Atari PC1: The Atari IBM-compatible

Atari made a line of PCs in the 1980s, which seems contradictory because it is. Atari was known for doing its own thing, not for copying the rest of the industry. In the context of the time, it’s possible to understand why Atari did it. But in hindsight, it’s easy to see why the Atari PC1 was a mistake and how it impacted the rest of the line.

Atari made several PCs, including the 8088-based PC1, PC2 and PC3; the 286-based PC4, the 386-based PC5. But their lack of expandability and difficulty competing on price limited their appeal.

The ups and downs of the PC1

Atari PC1
Atari’s foray into PCs made sense because everyone was getting into PCs at the time, but their early stumble with the PC1 and the combination of pricing pressures and being relatively late to market doomed them almost from the start.

Atari’s first PC eventually became known as the PC1. The PC1, introduced in 1987, sported an 8088-2 CPU and a highly integrated motherboard for the time. Building in video, serial and parallel ports and a disk controller allowed Atari to make the system smaller and cheaper, and the system fit nicely in an Atari Mega ST case. Atari also included ports so you could plug in Atari ST-compatible external floppy and hard drives into the system. Its $599 price was competitive for the time.

But there were problems with this approach. First, the presence of only one floppy drive was a problem. A single-drive PC wasn’t very useful in 1987. Popular PC software frequently used two drives. So by the time you bought the PC1 and an external floppy drive, the system wasn’t any more compact than a more traditional PC and it lost most or all of its price advantage too.

Second, the PC1 didn’t have internal expansion slots. Atari built EGA graphics into the system, but in 1987, VGA graphics came out. If you had expansion slots, you could upgrade to VGA. But not with Atari. A year or two later when sound cards started appearing, the PC1 didn’t have anywhere to plug one in.

Even in 1987, consumers regarded PC compatibles as a safe choice because you could plug upgrade cards into them. The PC1 didn’t have that, so it didn’t sell like similarly priced PCs of its era did.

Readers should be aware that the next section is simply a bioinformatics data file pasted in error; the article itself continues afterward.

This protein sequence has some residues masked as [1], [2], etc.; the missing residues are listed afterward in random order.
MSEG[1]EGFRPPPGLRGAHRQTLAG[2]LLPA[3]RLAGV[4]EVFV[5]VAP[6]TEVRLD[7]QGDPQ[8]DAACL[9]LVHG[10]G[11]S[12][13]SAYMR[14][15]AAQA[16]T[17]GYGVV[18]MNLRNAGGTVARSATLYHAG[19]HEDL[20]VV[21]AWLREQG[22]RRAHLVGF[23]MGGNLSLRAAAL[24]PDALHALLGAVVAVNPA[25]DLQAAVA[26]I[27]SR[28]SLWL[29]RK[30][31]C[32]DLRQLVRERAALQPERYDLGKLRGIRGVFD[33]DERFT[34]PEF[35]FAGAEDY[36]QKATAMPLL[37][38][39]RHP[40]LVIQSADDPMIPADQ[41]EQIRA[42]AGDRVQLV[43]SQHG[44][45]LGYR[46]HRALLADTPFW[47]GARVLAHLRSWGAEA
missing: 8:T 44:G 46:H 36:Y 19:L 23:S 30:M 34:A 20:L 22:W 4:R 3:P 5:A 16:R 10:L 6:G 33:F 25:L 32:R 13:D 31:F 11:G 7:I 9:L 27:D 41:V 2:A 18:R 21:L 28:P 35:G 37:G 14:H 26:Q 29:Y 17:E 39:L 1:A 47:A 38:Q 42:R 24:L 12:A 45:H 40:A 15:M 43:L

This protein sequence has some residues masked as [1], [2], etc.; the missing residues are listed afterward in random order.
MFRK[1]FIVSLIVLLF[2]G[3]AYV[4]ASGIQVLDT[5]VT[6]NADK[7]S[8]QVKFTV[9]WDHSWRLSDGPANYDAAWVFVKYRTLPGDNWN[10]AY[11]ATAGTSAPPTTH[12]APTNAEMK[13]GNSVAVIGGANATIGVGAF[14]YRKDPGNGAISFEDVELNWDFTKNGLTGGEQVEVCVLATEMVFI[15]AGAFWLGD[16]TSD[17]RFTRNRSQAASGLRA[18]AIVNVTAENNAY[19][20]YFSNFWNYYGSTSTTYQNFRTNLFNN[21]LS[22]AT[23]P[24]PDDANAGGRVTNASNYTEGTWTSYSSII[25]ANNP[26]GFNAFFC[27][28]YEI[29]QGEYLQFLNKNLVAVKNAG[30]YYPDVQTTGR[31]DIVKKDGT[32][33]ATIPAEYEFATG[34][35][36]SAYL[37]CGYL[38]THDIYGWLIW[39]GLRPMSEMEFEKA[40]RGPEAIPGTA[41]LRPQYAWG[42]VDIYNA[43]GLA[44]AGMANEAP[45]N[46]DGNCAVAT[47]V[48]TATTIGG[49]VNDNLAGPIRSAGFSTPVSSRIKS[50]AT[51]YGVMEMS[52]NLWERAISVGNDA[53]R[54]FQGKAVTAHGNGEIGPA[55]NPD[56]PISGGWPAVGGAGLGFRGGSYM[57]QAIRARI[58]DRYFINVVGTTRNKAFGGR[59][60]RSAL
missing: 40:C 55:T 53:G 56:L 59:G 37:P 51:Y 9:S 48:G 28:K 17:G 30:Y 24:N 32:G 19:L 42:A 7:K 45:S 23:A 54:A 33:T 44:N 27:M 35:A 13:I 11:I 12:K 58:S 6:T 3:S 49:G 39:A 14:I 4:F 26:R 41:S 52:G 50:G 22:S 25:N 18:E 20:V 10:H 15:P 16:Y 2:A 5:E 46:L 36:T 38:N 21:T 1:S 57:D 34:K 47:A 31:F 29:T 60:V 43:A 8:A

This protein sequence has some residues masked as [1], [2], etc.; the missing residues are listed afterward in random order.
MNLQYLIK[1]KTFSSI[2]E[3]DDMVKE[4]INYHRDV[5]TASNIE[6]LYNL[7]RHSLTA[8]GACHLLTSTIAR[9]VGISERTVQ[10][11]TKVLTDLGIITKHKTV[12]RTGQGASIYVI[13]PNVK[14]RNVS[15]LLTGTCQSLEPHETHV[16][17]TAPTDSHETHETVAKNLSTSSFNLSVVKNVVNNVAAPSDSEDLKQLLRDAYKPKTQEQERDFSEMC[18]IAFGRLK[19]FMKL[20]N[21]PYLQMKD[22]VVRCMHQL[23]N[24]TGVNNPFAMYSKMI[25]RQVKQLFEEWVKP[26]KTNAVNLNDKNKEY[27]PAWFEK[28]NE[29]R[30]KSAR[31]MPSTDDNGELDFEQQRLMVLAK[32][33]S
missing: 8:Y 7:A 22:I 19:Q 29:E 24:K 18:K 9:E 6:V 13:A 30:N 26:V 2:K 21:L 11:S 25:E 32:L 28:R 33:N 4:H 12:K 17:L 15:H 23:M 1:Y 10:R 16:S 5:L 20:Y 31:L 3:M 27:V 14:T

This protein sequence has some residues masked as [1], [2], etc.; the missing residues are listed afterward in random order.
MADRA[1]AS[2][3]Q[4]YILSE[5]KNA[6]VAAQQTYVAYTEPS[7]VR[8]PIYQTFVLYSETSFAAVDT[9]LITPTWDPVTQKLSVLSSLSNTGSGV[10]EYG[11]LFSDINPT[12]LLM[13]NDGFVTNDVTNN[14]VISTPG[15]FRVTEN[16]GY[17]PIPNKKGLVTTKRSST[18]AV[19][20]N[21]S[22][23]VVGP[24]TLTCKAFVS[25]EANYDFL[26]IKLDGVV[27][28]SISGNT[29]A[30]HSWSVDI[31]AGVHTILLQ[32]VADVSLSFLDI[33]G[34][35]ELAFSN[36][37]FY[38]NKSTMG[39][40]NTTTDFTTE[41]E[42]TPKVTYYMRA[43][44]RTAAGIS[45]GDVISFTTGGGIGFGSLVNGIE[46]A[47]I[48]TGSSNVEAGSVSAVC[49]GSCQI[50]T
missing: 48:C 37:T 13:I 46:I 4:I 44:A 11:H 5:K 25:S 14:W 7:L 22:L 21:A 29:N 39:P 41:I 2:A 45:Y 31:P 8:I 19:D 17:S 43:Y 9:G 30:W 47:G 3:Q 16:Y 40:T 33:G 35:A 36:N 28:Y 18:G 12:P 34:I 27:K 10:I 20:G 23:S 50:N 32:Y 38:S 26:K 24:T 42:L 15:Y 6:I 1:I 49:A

The Atari PC2 and PC3

Atari announced a much more traditional PC line in November 1987. The PC2 had the same specs as the PC1 but shipped in a traditional PC case, with room for two internal drives and four expansion slots. This made the machine much more future-proof because you could add a hard drive controller card, a VGA video card, and a sound card and still have a slot left over.

The PC3 was a PC2 with its memory expanded to 640K and a factory-installed 20 megabyte MFM hard drive.

There was nothing inherently wrong with the PC2 and PC3, as they delivered everything someone expected from an IBM PC clone of the time. But by the time the machines shipped in the first quarter of 1988, they weren’t exactly price competitive. The PC2 sold for $1,000, which was close to the list price of a comparable Tandy 1000, but Radio Shack frequently had its computers on sale. Atari also faced pressure from lesser-name clones like those from Leading Edge.

Had the PC2 and PC3 come first, they might have done better. The PC1 quickly developed a reputation for not being expandable. And that made it easy to write off the subsequent machines too, even though they were better.

The Atari PC4 and PC5

The Atari PC4 was a 286-based AT clone and the PC5 was a 386-based PC. Atari deserved credit for keeping up with the times, introducing them in November 1987, only a few months after IBM introduced its first 386. But Atari couldn’t compete on price with these machines either, so they didn’t sell very well.

Atari ABC series

Atari also produced its ABC (Atari Business Computer) line of 386-based PCs in the early 1990s, in both 20 MHz 386SX and 40 MHz 386DX variants. But at the time, IBM and Compaq led a crowded field of business PCs, so the Atari ABC line didn’t sell in great numbers. If you wanted a PC and didn’t want to buy from those two, other companies like DEC, HP, and Unisys had more momentum moving downmarket from large computers to PCs than Atari had moving from the home market into business PCs. If you were willing to take a chance on a nontraditional vendor, there were dozens of other second- and third-tier PCs who would meet or beat Atari’s price.

Atari’s foray into PCs made sense because everyone was getting into PCs at the time, but their early stumble with the PC1 and the combination of pricing pressures and being relatively late to market doomed them almost from the start. Atari-branded PCs are rare and expensive today.

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